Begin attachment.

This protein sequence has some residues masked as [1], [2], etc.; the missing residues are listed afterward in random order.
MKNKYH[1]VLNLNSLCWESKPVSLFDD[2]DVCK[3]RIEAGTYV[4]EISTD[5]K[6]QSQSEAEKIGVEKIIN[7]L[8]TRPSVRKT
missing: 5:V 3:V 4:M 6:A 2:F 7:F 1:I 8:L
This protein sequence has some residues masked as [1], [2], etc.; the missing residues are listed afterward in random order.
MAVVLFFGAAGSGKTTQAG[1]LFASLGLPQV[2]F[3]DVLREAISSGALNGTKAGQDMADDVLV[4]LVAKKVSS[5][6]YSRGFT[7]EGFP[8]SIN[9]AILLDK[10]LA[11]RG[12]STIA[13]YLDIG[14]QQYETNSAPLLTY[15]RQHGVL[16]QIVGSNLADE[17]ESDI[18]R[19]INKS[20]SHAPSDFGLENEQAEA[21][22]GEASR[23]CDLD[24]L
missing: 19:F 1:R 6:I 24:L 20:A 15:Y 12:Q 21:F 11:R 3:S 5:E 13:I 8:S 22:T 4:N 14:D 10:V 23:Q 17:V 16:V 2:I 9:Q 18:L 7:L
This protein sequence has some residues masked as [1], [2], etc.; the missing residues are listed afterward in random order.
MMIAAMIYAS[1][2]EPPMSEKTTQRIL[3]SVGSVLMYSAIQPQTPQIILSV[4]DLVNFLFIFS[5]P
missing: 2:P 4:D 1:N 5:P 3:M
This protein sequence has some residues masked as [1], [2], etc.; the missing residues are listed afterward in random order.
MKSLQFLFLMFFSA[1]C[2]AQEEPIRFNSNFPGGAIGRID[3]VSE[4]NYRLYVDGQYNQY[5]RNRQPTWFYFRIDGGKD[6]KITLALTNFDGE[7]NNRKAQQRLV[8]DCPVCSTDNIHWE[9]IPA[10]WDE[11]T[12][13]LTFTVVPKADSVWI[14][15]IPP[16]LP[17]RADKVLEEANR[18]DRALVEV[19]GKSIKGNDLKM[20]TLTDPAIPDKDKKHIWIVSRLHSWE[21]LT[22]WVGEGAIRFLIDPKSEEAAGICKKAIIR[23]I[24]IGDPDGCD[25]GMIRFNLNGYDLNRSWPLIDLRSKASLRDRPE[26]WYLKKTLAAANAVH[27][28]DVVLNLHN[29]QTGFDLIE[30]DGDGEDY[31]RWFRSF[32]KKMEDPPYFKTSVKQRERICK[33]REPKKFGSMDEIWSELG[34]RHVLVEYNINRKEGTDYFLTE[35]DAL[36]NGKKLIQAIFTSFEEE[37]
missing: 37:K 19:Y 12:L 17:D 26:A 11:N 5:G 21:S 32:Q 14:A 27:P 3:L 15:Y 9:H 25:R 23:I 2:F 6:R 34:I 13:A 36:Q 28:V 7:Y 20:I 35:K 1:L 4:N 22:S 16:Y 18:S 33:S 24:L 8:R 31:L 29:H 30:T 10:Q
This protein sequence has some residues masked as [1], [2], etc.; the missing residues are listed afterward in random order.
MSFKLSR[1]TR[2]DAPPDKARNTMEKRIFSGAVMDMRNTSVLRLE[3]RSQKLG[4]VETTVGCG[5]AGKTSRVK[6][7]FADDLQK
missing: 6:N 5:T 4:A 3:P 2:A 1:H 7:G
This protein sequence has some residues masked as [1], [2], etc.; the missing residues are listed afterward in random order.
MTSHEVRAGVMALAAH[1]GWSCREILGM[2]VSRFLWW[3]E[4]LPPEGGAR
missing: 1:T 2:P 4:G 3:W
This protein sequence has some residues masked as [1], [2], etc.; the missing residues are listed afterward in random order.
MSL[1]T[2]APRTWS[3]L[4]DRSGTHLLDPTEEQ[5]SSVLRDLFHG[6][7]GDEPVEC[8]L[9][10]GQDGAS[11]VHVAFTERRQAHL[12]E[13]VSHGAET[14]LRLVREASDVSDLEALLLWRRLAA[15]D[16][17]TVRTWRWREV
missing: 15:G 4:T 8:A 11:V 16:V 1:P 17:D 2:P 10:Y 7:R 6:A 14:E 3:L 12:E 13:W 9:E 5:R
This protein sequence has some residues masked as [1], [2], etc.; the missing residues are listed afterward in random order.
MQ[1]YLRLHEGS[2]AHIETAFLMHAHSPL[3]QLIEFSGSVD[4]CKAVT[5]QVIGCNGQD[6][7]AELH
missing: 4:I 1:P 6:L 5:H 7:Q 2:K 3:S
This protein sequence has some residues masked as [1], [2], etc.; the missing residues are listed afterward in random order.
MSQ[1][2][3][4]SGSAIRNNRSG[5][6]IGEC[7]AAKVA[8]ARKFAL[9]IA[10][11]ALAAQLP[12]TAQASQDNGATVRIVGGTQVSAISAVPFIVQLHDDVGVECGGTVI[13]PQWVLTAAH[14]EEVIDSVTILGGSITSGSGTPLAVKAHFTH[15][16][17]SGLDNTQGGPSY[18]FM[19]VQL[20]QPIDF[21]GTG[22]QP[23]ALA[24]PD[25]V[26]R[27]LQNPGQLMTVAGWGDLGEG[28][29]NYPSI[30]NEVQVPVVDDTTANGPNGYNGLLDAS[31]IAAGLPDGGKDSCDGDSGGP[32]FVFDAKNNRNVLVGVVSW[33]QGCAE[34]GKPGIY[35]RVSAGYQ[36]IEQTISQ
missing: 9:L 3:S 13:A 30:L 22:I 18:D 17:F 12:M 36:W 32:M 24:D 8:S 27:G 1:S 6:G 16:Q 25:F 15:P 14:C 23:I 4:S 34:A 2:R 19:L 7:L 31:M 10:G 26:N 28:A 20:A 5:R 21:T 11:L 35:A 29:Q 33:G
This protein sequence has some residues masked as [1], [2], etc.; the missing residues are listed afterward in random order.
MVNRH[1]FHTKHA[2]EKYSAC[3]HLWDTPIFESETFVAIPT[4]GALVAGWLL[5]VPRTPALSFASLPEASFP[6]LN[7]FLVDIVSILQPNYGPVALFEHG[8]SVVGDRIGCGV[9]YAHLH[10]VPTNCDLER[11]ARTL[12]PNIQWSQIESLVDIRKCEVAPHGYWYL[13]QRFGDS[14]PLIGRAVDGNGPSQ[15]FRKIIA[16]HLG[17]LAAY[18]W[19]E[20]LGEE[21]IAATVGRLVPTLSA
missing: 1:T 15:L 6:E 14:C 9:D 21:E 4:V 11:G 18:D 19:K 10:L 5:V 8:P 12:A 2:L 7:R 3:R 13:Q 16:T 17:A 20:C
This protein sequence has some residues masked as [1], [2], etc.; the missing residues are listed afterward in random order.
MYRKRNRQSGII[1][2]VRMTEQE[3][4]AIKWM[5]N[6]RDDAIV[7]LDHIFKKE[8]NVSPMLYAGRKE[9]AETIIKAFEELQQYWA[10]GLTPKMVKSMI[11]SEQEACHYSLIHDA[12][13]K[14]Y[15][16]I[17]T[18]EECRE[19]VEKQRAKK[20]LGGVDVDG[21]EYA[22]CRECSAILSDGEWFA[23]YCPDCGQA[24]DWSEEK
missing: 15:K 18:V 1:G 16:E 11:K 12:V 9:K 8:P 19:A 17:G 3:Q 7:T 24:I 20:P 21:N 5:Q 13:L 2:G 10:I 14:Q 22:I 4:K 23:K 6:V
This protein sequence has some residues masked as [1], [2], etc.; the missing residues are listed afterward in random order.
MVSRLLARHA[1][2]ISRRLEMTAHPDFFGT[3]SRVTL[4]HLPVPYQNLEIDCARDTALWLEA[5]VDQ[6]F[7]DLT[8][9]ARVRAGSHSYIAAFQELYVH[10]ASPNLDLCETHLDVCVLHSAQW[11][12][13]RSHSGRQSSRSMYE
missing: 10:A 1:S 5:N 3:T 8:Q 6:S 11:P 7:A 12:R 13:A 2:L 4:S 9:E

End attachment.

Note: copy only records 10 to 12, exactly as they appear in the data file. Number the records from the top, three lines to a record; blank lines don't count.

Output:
This protein sequence has some residues masked as [1], [2], etc.; the missing residues are listed afterward in random order.
MVNRH[1]FHTKHA[2]EKYSAC[3]HLWDTPIFESETFVAIPT[4]GALVAGWLL[5]VPRTPALSFASLPEASFP[6]LN[7]FLVDIVSILQPNYGPVALFEHG[8]SVVGDRIGCGV[9]YAHLH[10]VPTNCDLER[11]ARTL[12]PNIQWSQIESLVDIRKCEVAPHGYWYL[13]QRFGDS[14]PLIGRAVDGNGPSQ[15]FRKIIA[16]HLG[17]LAAY[18]W[19]E[20]LGEE[21]IAATVGRLVPTLSA
missing: 1:T 15:L 6:E 14:C 9:D 21:E 4:V 11:G 18:D 19:K 10:L 5:V 8:P 12:A 2:L 7:R 3:R 13:Q 16:T 17:A 20:C
This protein sequence has some residues masked as [1], [2], etc.; the missing residues are listed afterward in random order.
MYRKRNRQSGII[1][2]VRMTEQE[3][4]AIKWM[5]N[6]RDDAIV[7]LDHIFKKE[8]NVSPMLYAGRKE[9]AETIIKAFEELQQYWA[10]GLTPKMVKSMI[11]SEQEACHYSLIHDA[12][13]K[14]Y[15][16]I[17]T[18]EECRE[19]VEKQRAKK[20]LGGVDVDG[21]EYA[22]CRECSAILSDGEWFA[23]YCPDCGQA[24]DWSEEK
missing: 15:K 18:V 1:G 16:E 11:K 12:V 9:K 8:P 19:A 17:G 3:Q 7:T 24:I 20:P 21:N 5:Q 13:L 2:G 10:I 14:Q 22:I 4:K 23:K 6:V
This protein sequence has some residues masked as [1], [2], etc.; the missing residues are listed afterward in random order.
MVSRLLARHA[1][2]ISRRLEMTAHPDFFGT[3]SRVTL[4]HLPVPYQNLEIDCARDTALWLEA[5]VDQ[6]F[7]DLT[8][9]ARVRAGSHSYIAAFQELYVH[10]ASPNLDLCETHLDVCVLHSAQW[11][12][13]RSHSGRQSSRSMYE
missing: 10:A 1:S 5:N 3:T 8:Q 6:S 11:P 7:A 12:R 13:A 2:L 4:S 9:E